Long lead times: Traditionally the lead time from the first step DESIGNER DRAWS FIRST SKETCH to the final step STOCK GARMENTS ARRIVE IN-STORE may exceed 8-10 months. Clearly, no designer is so gifted and no merchandiser so prescient that they will know what will sell so far in the future. One thing is clear, given the long lead times cutting edge design becomes form of suicide, which leads us to the second problem.

Boring - Blah - Styles. Not only is the risk of cutting edge design too great, there is another equally important factor. Bricks & Mortar store depend on market share. Because each store operates at a fixed location, management wants to ensure that each style will meet the demands of the greatest number of consumers. The result is lowest-common denominator design.


As we saw in part I, this an extrinsic cost problem: The problem rests with retailer but the solution rests with the factory.

Only the factory can reduce leadtimes by providing the necessary services.

The first step: Move product development from the retailer side to the factory side. This solves a number of problems. In today’s industry, product development when carried out at the customer’s local office has become a most inefficient, costly and time consuming process

  1. The designer’s role begins and ends with the first sketch.
  2. The work passes to the technical designer who develops the measurements (Spec Sheet) and the making instructions (Tech Sheet), which can alter the original design
  3. A sample is made
  4. The work is then sent to overseas buying office who has to determine QA - can the factory actually produce the garment according to the sample. If not, the garment must be modified to meet the factory’s limited ability.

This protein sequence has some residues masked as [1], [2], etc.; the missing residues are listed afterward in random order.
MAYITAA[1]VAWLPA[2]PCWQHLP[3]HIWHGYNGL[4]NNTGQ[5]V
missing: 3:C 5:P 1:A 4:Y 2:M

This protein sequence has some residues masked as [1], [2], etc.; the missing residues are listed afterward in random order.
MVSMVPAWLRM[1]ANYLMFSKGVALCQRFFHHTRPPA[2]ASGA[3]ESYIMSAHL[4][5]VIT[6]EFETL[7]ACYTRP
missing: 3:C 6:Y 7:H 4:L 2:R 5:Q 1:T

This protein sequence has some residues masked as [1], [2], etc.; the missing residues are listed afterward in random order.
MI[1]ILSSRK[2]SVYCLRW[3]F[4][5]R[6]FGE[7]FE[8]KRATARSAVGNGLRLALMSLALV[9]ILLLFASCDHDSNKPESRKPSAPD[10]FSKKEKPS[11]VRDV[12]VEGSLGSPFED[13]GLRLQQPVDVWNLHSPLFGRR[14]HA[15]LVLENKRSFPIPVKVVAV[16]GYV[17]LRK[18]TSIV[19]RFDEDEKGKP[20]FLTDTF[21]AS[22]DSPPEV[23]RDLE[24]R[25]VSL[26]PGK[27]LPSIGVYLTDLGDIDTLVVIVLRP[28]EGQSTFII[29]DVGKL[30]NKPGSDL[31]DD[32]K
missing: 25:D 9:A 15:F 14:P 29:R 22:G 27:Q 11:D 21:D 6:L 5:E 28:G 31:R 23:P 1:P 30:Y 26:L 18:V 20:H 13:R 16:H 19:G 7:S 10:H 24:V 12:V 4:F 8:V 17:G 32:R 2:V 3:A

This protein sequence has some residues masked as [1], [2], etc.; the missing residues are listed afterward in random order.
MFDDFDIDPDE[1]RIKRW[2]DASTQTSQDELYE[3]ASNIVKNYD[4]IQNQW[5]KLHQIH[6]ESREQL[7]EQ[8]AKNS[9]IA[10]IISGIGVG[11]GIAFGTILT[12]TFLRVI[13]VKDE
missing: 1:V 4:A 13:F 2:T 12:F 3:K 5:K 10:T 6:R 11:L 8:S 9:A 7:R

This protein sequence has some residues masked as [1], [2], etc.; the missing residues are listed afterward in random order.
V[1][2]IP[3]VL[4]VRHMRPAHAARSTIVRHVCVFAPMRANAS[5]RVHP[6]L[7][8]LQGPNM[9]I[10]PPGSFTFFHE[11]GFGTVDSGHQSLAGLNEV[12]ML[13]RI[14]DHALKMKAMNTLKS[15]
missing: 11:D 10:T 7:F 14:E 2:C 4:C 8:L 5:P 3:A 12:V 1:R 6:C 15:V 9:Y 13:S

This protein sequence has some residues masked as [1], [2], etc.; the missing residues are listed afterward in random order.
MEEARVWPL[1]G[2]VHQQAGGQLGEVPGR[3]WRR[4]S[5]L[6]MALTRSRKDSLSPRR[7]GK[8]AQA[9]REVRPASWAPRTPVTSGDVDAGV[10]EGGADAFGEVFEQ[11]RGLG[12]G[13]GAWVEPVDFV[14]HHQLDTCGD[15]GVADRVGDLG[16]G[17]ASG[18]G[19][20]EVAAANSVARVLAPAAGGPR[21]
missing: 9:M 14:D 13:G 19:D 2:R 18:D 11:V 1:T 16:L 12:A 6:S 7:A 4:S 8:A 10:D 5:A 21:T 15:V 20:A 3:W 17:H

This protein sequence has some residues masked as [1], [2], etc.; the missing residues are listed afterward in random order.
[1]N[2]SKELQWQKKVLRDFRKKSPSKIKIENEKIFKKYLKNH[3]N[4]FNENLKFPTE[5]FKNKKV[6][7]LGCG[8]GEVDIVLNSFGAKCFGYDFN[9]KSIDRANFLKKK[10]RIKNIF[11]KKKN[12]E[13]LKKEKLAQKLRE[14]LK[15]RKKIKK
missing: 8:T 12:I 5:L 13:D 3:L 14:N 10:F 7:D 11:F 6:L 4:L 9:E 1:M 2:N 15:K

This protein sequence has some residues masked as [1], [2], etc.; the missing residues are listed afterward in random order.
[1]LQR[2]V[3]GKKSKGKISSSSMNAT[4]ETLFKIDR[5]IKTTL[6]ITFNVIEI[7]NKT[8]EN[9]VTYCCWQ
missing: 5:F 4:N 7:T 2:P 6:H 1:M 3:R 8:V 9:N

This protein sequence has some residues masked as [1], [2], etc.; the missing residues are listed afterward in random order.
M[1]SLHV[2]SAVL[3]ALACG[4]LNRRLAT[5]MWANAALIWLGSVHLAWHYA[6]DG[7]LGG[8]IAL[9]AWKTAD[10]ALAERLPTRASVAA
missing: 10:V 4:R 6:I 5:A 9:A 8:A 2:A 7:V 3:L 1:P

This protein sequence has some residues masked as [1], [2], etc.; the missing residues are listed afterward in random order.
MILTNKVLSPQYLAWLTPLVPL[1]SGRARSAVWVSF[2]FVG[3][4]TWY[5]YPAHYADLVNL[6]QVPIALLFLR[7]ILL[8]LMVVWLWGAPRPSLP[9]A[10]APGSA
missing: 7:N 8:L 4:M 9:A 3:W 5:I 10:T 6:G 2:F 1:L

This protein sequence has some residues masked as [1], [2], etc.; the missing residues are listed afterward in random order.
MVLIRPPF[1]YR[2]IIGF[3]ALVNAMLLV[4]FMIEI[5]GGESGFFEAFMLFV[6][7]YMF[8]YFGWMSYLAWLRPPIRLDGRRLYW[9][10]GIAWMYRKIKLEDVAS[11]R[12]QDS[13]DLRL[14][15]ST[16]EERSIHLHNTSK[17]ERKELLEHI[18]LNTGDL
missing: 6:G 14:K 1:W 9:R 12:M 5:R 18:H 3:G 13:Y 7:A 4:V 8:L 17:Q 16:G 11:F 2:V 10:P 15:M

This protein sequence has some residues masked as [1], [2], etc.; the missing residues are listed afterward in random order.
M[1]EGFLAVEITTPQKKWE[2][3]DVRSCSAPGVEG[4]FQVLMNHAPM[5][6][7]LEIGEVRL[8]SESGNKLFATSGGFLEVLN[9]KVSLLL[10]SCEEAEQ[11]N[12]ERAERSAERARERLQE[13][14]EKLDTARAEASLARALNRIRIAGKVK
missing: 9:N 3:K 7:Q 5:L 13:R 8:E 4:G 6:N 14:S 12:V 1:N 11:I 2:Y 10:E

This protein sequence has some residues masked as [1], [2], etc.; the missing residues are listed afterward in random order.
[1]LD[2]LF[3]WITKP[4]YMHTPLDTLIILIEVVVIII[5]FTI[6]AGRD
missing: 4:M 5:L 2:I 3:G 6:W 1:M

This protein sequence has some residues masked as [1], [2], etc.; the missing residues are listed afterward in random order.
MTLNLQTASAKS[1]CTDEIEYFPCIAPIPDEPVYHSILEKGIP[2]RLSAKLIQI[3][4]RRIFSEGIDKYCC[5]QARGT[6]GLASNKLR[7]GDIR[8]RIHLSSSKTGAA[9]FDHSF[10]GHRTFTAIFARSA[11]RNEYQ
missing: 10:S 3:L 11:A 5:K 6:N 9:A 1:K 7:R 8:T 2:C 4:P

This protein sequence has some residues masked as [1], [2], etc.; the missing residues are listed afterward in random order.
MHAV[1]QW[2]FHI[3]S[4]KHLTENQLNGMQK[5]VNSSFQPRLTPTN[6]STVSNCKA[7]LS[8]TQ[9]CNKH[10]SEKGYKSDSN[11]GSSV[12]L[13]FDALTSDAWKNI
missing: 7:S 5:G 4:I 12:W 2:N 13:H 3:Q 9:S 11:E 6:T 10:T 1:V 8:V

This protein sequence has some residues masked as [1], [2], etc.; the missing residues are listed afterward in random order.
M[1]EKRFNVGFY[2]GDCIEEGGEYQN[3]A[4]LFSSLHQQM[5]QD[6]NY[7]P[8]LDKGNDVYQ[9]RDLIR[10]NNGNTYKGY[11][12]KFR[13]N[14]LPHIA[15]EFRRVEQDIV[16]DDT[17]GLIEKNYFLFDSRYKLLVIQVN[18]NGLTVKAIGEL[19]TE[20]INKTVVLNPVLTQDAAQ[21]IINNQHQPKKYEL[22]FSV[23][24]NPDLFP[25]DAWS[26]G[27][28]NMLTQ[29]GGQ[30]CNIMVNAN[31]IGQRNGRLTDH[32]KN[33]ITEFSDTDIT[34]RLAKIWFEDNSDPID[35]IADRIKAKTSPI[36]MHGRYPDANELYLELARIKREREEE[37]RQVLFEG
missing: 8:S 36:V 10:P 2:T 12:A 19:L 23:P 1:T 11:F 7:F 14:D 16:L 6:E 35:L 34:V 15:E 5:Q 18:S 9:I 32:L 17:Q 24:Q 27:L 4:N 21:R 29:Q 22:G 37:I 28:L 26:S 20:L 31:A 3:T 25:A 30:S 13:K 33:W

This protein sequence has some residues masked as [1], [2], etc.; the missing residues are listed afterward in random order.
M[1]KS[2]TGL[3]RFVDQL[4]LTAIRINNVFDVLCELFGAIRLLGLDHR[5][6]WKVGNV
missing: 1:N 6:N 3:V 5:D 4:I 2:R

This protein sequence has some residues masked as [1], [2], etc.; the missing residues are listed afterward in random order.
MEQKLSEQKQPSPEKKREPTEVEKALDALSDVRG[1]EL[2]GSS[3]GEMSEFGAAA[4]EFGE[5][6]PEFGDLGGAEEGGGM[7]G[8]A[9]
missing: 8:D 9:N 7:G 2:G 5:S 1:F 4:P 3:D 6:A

5. The factory makes the preproduction (1-4+ attempts) until it is approved by the buying office.
  6. The customer’s merchandiser must then ensure that the factory FOB price meets his/her target. If it fails, the style is returned to the Tech Designer who changes the style, yet again. Long sleeves become short sleeve which becomes no sleeve.

For the purpose of markdown reduction, product development must be moved from the customer to the factory where working together with the designer lead times can be reduced from months to a few weeks — provided the factory can provide the necessary services. This factory/designer partnership provides fast quality results, QA problems disappear because if the factory makes the sample, we can expect them to make the stock. FOB price negotiation can be kept to a minimum because the garment can be engineered by the factory and designer to meet the customer’s target.

The second element of markdown reduction is speed-to-market. If production time can be limited to 6-8 days rather than 6-8 weeks, the style will arrive at the store when the design is still cutting edge.

There are three elements

Fast Turn: The movement of the initial orders quickly

Quick Response: The movement of reorders quickly

Trial orders

This last is of great importance because it allows risk-free cutting edge design. The factory ships a small quantity of the style to the customer for distribution to target branch store. 4-5 days after arrival, the customer knows if the style is marketable.

Most importantly, ability to reduce markdowns lies with the factory. As a result this is the most valuable service the supplier can provide.